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Documents outlines law enforcement’s strategic plans, which included snipers, during George Floyd’s burial in Pearland

PEARLAND – Months after George Floyd was laid to rest in Pearland, law enforcement agencies have released its detailed plan and law enforcement presence during the procession.

According to documents obtained by the ACLU and shared with KPRC 2, in addition to Pearland police, there were also DPS troopers, several other agencies involved and at least a half a dozen snipers station in certain spots.

The documents also outlined an incident action plan that included the authorization of deadly force.

“The authorization to use deadly force did not change from our daily operations. The use of deadly force is justified for an officer to stop an imminent threat of death or serious bodily injury upon the officer or an innocent third person," wrote the Pearland Police Department in a statement.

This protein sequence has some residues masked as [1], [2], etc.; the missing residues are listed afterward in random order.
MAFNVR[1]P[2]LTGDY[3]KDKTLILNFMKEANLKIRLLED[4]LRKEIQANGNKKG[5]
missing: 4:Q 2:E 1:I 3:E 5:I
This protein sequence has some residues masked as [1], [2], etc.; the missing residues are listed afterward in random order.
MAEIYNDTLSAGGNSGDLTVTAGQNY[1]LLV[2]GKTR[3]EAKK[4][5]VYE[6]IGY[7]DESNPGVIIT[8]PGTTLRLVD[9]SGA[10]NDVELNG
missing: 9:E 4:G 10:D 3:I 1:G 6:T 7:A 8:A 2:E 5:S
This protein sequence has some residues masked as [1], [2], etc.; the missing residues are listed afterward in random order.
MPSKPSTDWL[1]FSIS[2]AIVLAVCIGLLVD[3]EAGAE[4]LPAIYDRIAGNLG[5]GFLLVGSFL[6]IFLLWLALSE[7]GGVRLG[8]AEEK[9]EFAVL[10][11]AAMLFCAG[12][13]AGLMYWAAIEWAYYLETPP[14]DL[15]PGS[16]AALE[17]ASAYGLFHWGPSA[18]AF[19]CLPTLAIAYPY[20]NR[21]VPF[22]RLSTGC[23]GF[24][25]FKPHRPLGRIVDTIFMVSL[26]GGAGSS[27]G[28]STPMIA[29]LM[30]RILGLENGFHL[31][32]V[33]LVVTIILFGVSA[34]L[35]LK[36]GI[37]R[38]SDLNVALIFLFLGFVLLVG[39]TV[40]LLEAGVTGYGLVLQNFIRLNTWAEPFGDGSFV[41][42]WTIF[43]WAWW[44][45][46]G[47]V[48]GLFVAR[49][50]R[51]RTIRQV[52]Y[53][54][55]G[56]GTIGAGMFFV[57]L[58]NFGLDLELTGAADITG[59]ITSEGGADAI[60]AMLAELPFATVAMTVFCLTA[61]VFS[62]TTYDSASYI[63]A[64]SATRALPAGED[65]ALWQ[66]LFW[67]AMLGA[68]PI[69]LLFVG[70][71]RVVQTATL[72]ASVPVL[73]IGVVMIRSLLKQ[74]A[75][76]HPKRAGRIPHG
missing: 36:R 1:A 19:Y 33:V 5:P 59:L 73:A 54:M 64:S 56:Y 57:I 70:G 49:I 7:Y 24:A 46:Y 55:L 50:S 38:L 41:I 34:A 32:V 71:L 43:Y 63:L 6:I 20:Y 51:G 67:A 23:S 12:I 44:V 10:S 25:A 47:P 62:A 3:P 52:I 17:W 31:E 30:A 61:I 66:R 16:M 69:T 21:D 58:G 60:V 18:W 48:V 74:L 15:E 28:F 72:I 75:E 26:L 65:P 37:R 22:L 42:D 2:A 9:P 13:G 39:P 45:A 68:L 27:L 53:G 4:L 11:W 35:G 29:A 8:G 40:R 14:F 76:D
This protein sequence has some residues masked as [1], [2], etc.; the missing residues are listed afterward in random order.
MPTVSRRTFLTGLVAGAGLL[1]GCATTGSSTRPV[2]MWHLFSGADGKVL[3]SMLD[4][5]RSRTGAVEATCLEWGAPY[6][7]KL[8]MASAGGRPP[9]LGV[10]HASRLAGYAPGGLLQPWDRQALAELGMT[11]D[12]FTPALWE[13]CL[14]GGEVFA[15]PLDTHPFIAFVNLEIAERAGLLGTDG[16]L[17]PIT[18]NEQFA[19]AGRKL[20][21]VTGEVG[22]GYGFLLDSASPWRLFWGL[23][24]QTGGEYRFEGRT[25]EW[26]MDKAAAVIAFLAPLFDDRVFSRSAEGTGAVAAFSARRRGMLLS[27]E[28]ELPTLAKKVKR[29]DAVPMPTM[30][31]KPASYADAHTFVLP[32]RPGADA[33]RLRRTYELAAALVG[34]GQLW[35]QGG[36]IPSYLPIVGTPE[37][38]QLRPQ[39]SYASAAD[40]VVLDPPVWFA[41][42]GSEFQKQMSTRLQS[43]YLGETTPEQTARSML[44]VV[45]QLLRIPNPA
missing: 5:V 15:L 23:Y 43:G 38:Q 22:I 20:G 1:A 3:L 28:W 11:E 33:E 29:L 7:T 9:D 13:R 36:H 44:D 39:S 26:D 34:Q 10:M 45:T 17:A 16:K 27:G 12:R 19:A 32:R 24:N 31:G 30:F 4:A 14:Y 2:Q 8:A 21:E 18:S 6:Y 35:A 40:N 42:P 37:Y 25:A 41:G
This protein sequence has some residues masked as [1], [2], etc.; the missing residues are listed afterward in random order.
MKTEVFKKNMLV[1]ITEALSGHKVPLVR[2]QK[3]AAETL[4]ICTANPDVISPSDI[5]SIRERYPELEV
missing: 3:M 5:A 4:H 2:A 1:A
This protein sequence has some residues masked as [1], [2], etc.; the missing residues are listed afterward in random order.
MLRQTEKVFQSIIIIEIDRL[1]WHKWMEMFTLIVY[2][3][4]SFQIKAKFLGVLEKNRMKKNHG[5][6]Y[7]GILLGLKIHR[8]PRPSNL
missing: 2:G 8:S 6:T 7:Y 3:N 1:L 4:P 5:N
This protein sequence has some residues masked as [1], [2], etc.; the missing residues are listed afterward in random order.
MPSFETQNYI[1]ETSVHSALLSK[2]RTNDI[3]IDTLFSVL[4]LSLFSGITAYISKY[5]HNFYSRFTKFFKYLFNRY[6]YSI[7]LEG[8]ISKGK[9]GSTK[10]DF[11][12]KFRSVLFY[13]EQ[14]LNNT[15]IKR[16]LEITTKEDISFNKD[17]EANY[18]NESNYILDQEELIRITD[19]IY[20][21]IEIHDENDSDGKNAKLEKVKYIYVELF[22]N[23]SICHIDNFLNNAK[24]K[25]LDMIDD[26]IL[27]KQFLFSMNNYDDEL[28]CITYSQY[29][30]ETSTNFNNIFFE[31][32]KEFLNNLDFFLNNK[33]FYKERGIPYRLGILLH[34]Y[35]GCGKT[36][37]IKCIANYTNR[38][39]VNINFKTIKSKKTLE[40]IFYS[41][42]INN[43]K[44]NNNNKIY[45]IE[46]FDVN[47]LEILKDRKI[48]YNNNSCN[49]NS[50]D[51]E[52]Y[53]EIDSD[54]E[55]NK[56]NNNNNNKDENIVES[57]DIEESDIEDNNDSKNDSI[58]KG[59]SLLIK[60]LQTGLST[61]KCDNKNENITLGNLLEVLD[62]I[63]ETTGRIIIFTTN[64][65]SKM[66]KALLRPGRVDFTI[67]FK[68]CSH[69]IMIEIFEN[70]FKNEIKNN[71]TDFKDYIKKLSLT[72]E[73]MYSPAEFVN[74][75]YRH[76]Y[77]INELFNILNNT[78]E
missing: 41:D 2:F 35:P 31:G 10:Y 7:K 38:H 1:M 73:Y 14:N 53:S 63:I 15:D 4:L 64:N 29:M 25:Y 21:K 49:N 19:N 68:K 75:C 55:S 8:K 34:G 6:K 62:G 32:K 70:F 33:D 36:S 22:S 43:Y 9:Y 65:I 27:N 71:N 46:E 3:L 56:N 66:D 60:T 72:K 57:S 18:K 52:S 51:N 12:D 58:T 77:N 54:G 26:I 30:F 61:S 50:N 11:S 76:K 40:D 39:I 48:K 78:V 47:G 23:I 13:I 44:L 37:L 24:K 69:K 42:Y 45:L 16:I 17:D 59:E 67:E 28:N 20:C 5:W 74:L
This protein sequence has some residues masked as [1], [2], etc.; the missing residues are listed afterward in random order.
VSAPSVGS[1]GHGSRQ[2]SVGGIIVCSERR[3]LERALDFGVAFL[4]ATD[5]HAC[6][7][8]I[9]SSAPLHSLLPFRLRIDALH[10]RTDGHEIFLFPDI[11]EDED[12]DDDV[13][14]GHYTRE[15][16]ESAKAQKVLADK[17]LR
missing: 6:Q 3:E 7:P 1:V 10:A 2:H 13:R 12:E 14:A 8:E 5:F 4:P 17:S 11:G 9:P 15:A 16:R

Still, some were upset by the specifics of the plans and large turn-out by law enforcement.

Ashton P. Woods, an organizer with Black Lives Matter Houston said: “This day was to honor the memory of George Floyd.”

Woods said he believes the details of the law-enforcement presence and plans went overboard.

“Do what you need to do to protect the people, but this was a full militarized response. There is no way of getting around this,” he said.

Pearland police argue the plans met the moment.

“Large-scale events obviously take additional resources and preparation. Even so, this was an even more unusual large scale event, especially for a city the size of Pearland, given its national attention and potential threats,” the department said in the statement.

The NAACP of Brazoria County also reacted to details outlined in the documents.

“In this situation, we also have to understand they were anticipating 60,000 extra people to come to a city that is 60,000 strong,” said Eugene Howard, the President of the NAACP of Brazoria County. “We’ve seen other forces that oppose the message and meaning of his death and what’s happened since then could’ve used that venue as a place to express themselves."


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